Prostate Specific Antigen (PSA)

1 What is a Prostate Specific Antigen (PSA)?

Prostate specific antigen (PSA) is a protein produced by prostate cells. Mostly is it carried out of the body in semen, but a very small amount escapes into the blood stream.

PSA test measures the level of PSA in the blood in men who are not known to have prostate cancer (screening or diagnostic test) and those who are known to have the prostate cancer (tumor marker or monitoring test).

The highest normal value used most frequently is 4 ng/mL (nanograms per milliliter), but the prostate gland generally increases in size and produces more PSA with increasing age so the highest normal levels also change with age as follows:

  • age 40 – 49 2.5
  • age 50 – 59 3.5
  • age 60 – 69 4.5
  • age 70 – 79 6.5

Some studies show that is better to use 4ng/mL, as the highest normal value and some studies that are better to use values by age.

When the test is used as a screening or diagnostic test, an abnormal result (levels above 4 ng/mL but less than 10 ng/mL) will usually require additional testing, but most men who have this level of abnormality will actually not have prostate cancer if the level does not increase above 10 ng/mL, because this increases the probability dramatically.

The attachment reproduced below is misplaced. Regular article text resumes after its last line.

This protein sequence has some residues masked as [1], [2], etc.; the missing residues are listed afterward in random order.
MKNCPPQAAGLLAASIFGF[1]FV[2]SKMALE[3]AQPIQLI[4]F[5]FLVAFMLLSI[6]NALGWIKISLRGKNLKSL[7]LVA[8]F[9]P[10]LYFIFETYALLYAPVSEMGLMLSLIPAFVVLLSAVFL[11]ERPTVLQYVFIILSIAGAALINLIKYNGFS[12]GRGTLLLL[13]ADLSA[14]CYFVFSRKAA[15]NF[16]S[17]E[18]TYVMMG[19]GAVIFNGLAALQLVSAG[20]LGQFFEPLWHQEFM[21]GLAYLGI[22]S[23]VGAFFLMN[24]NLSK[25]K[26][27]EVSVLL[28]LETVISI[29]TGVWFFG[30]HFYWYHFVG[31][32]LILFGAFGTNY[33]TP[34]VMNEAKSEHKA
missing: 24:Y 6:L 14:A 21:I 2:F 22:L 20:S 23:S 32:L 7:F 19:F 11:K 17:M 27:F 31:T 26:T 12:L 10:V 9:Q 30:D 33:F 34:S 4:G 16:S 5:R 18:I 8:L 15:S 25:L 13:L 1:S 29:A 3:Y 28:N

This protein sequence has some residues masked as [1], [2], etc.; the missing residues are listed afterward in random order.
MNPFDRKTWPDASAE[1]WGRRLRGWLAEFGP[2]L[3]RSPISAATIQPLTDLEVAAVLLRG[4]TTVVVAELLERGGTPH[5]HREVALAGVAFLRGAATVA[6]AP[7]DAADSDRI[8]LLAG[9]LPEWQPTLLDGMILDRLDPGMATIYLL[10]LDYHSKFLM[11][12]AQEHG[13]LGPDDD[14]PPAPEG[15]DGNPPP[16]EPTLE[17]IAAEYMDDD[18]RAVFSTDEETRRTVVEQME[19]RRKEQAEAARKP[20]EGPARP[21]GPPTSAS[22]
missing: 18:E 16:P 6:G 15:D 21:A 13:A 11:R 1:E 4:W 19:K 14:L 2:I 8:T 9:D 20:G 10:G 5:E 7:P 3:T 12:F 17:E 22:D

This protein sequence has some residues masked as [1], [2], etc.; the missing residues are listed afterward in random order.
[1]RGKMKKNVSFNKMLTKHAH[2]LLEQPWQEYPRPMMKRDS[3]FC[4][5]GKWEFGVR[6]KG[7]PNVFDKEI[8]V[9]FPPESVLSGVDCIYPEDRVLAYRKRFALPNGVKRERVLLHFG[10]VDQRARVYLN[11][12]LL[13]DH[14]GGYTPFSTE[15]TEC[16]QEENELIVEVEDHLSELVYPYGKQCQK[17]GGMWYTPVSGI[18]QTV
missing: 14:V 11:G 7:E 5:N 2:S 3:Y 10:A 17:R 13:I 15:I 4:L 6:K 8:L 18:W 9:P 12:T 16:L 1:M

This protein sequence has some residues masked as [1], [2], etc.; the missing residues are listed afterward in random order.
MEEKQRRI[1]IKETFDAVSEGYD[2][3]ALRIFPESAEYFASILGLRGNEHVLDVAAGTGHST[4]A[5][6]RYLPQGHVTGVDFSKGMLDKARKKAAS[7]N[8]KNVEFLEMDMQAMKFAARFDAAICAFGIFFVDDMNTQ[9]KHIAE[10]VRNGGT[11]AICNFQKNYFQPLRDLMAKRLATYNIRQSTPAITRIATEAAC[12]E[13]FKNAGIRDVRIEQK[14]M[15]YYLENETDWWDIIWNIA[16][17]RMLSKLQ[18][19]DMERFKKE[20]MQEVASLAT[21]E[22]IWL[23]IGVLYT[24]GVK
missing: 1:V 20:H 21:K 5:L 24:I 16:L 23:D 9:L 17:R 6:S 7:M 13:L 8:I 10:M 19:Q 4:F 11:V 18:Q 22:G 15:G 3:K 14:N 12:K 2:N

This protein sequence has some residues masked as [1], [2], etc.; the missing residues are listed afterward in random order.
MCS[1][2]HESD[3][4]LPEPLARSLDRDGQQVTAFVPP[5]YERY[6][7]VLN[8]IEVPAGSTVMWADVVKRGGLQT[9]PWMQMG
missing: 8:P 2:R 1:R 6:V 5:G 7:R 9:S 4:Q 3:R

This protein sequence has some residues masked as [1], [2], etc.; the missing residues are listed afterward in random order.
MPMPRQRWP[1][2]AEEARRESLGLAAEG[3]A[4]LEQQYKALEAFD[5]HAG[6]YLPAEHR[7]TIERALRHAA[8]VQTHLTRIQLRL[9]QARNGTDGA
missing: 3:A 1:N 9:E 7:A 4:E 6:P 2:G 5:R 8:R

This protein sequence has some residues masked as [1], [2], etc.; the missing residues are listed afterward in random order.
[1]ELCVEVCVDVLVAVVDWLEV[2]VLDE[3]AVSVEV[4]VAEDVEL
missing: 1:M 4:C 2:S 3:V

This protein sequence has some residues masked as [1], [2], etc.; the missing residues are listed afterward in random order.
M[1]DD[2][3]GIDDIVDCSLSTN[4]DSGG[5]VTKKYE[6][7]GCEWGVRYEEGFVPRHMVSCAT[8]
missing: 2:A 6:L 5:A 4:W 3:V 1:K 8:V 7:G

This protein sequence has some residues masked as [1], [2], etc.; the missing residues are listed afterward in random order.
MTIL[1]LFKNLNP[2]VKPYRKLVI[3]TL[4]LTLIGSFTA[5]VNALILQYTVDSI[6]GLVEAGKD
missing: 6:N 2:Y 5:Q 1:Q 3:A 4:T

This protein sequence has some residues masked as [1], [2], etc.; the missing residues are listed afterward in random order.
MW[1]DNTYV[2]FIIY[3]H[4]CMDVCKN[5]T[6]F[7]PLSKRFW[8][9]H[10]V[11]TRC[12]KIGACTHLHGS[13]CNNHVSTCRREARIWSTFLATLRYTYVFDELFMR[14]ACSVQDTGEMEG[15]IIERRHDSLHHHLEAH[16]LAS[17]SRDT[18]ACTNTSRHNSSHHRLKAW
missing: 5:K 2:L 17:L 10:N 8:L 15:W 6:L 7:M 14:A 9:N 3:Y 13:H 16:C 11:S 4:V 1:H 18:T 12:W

When the test is used as a tumor marker or monitoring test, an abnormal result indicates recurrence of prostate cancer following initial therapy. As an example, if the prostate gland is surgically removed (prostatectomy) with cancer, then the PSA should drop to zero. If the PSA test is positive and shows increasing levels later, then not all of the cancer was successfully removed and it has spread.

PSA can be also elevated in men who have an infection or inflammation of the prostate or benign prostatic hyperplasia (BPH) or hypertrophy (enlargement). These conditions are due to an increase in the size of the prostate gland that typically occurs with aging.

The PSA protein released into the blood becomes attached to other blood proteins and if it is not attached, it is known as free PSA. Free PSA can be decreased in men who have prostate cancer compared to those with benign conditions and the exact level depends on upon which tests the laboratory uses, but generally less than 10% free PSA is suggestive of cancer so this is helpful when the usual PSA test is between 4 and 10 ng/mL.

The limitations of the PSA test are that many early cancers cannot produce enough PSA to cause a significantly abnormal blood level, and also few percent of prostate cancers do not produce detectable increases in the blood PSA, even with advanced disease. It is important not to rely only on a blood PSA test.

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